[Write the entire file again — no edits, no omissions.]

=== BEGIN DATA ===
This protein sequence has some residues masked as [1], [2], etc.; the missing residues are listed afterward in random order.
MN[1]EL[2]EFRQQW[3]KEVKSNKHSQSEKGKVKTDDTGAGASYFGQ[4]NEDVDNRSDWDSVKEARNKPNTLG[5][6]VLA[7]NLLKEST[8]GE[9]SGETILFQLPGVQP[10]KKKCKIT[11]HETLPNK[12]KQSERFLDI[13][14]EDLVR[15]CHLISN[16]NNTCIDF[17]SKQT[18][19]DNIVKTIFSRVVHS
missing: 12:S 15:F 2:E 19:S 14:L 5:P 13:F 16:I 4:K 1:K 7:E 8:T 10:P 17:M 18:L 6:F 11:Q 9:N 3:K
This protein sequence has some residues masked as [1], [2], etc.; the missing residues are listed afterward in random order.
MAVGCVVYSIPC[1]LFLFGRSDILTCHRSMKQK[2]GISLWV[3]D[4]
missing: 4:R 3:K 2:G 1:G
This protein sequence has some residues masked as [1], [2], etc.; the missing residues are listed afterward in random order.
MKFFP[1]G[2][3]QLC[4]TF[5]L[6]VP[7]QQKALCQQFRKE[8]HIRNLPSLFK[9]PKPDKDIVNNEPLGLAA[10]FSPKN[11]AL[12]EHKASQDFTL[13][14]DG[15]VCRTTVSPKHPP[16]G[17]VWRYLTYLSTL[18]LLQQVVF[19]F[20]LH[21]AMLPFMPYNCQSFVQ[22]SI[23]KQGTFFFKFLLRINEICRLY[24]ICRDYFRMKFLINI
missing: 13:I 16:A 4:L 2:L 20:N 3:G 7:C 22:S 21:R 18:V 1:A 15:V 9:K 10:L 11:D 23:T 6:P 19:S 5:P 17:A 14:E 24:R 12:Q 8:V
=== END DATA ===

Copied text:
This protein sequence has some residues masked as [1], [2], etc.; the missing residues are listed afterward in random order.
MN[1]EL[2]EFRQQW[3]KEVKSNKHSQSEKGKVKTDDTGAGASYFGQ[4]NEDVDNRSDWDSVKEARNKPNTLG[5][6]VLA[7]NLLKEST[8]GE[9]SGETILFQLPGVQP[10]KKKCKIT[11]HETLPNK[12]KQSERFLDI[13][14]EDLVR[15]CHLISN[16]NNTCIDF[17]SKQT[18][19]DNIVKTIFSRVVHS
missing: 12:S 15:F 2:E 19:S 14:L 5:P 13:F 16:I 4:K 1:K 7:E 8:T 10:P 17:M 18:L 6:F 11:Q 9:N 3:K
This protein sequence has some residues masked as [1], [2], etc.; the missing residues are listed afterward in random order.
MAVGCVVYSIPC[1]LFLFGRSDILTCHRSMKQK[2]GISLWV[3]D[4]
missing: 4:R 3:K 2:G 1:G
This protein sequence has some residues masked as [1], [2], etc.; the missing residues are listed afterward in random order.
MKFFP[1]G[2][3]QLC[4]TF[5]L[6]VP[7]QQKALCQQFRKE[8]HIRNLPSLFK[9]PKPDKDIVNNEPLGLAA[10]FSPKN[11]AL[12]EHKASQDFTL[13][14]DG[15]VCRTTVSPKHPP[16]G[17]VWRYLTYLSTL[18]LLQQVVF[19]F[20]LH[21]AMLPFMPYNCQSFVQ[22]SI[23]KQGTFFFKFLLRINEICRLY[24]ICRDYFRMKFLINI
missing: 13:I 16:A 4:L 2:L 20:N 3:G 7:C 22:S 21:R 18:V 1:A 15:V 9:K 10:L 11:D 23:T 6:P 19:S 5:P 17:A 14:E 24:R 12:Q 8:V